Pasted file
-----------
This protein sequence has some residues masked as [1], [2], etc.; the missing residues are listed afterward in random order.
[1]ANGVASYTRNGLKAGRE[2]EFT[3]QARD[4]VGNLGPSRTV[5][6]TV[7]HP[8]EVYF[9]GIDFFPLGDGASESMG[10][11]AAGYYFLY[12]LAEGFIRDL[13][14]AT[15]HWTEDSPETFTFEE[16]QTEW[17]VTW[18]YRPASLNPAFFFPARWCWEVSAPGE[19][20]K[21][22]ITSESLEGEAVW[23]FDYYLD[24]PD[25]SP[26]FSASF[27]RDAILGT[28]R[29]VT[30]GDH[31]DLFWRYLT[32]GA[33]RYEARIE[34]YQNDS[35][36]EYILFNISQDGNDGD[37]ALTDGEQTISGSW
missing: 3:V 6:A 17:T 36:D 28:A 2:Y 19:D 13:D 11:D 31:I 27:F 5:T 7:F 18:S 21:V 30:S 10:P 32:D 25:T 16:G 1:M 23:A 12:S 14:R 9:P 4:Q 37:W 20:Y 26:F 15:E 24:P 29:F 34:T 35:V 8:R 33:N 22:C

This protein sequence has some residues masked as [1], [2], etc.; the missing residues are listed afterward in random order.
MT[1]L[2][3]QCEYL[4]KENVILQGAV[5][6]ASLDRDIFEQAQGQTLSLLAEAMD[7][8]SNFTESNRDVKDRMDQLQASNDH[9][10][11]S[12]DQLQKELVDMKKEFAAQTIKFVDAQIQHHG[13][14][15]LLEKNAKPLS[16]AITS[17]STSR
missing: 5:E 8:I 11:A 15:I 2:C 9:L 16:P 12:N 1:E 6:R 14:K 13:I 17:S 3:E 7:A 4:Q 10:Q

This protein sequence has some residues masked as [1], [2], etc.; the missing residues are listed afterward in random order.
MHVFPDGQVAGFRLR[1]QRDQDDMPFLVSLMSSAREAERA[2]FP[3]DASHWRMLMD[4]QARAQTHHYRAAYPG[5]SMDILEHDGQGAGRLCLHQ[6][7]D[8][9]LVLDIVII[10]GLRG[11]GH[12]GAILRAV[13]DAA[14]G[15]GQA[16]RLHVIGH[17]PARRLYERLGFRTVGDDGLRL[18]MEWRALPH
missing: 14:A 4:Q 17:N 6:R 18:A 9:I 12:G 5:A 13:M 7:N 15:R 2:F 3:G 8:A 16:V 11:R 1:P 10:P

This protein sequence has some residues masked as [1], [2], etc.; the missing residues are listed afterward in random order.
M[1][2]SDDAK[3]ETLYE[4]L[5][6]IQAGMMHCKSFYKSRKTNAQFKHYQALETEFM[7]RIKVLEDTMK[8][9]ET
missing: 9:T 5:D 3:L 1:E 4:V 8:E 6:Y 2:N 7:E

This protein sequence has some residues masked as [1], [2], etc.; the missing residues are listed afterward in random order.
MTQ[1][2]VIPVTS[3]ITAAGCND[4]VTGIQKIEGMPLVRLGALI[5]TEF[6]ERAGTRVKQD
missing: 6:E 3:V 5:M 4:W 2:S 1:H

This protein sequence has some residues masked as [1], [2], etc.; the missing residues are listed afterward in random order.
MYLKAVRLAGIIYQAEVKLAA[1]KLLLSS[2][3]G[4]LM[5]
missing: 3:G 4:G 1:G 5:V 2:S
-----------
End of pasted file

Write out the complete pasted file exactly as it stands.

This protein sequence has some residues masked as [1], [2], etc.; the missing residues are listed afterward in random order.
[1]ANGVASYTRNGLKAGRE[2]EFT[3]QARD[4]VGNLGPSRTV[5][6]TV[7]HP[8]EVYF[9]GIDFFPLGDGASESMG[10][11]AAGYYFLY[12]LAEGFIRDL[13][14]AT[15]HWTEDSPETFTFEE[16]QTEW[17]VTW[18]YRPASLNPAFFFPARWCWEVSAPGE[19][20]K[21][22]ITSESLEGEAVW[23]FDYYLD[24]PD[25]SP[26]FSASF[27]RDAILGT[28]R[29]VT[30]GDH[31]DLFWRYLT[32]GA[33]RYEARIE[34]YQNDS[35][36]EYILFNISQDGNDGD[37]ALTDGEQTISGSW
missing: 3:V 6:A 17:T 36:D 28:A 2:Y 19:D 13:D 11:D 31:I 27:F 5:T 7:F 18:S 21:V 30:S 10:P 32:D 25:T 16:G 1:M 23:A 12:S 14:R 9:P 4:Q 37:W 20:Y 26:F 15:E 24:P 29:F 34:T 35:V 8:R 33:N 22:C

This protein sequence has some residues masked as [1], [2], etc.; the missing residues are listed afterward in random order.
MT[1]L[2][3]QCEYL[4]KENVILQGAV[5][6]ASLDRDIFEQAQGQTLSLLAEAMD[7][8]SNFTESNRDVKDRMDQLQASNDH[9][10][11]S[12]DQLQKELVDMKKEFAAQTIKFVDAQIQHHG[13][14][15]LLEKNAKPLS[16]AITS[17]STSR
missing: 5:E 8:I 11:A 15:I 2:C 9:L 16:P 12:N 1:E 6:R 14:K 13:I 17:S 3:E 7:A 4:Q 10:Q

This protein sequence has some residues masked as [1], [2], etc.; the missing residues are listed afterward in random order.
MHVFPDGQVAGFRLR[1]QRDQDDMPFLVSLMSSAREAERA[2]FP[3]DASHWRMLMD[4]QARAQTHHYRAAYPG[5]SMDILEHDGQGAGRLCLHQ[6][7]D[8][9]LVLDIVII[10]GLRG[11]GH[12]GAILRAV[13]DAA[14]G[15]GQA[16]RLHVIGH[17]PARRLYERLGFRTVGDDGLRL[18]MEWRALPH
missing: 14:A 4:Q 17:N 6:R 18:A 9:I 12:G 5:A 13:M 7:N 15:R 2:F 3:G 8:A 16:V 11:R 1:P 10:P

This protein sequence has some residues masked as [1], [2], etc.; the missing residues are listed afterward in random order.
M[1][2]SDDAK[3]ETLYE[4]L[5][6]IQAGMMHCKSFYKSRKTNAQFKHYQALETEFM[7]RIKVLEDTMK[8][9]ET
missing: 9:T 5:D 3:L 1:E 4:V 8:E 6:Y 2:N 7:E

This protein sequence has some residues masked as [1], [2], etc.; the missing residues are listed afterward in random order.
MTQ[1][2]VIPVTS[3]ITAAGCND[4]VTGIQKIEGMPLVRLGALI[5]TEF[6]ERAGTRVKQD
missing: 6:E 3:V 5:M 4:W 2:S 1:H

This protein sequence has some residues masked as [1], [2], etc.; the missing residues are listed afterward in random order.
MYLKAVRLAGIIYQAEVKLAA[1]KLLLSS[2][3]G[4]LM[5]
missing: 3:G 4:G 1:G 5:V 2:S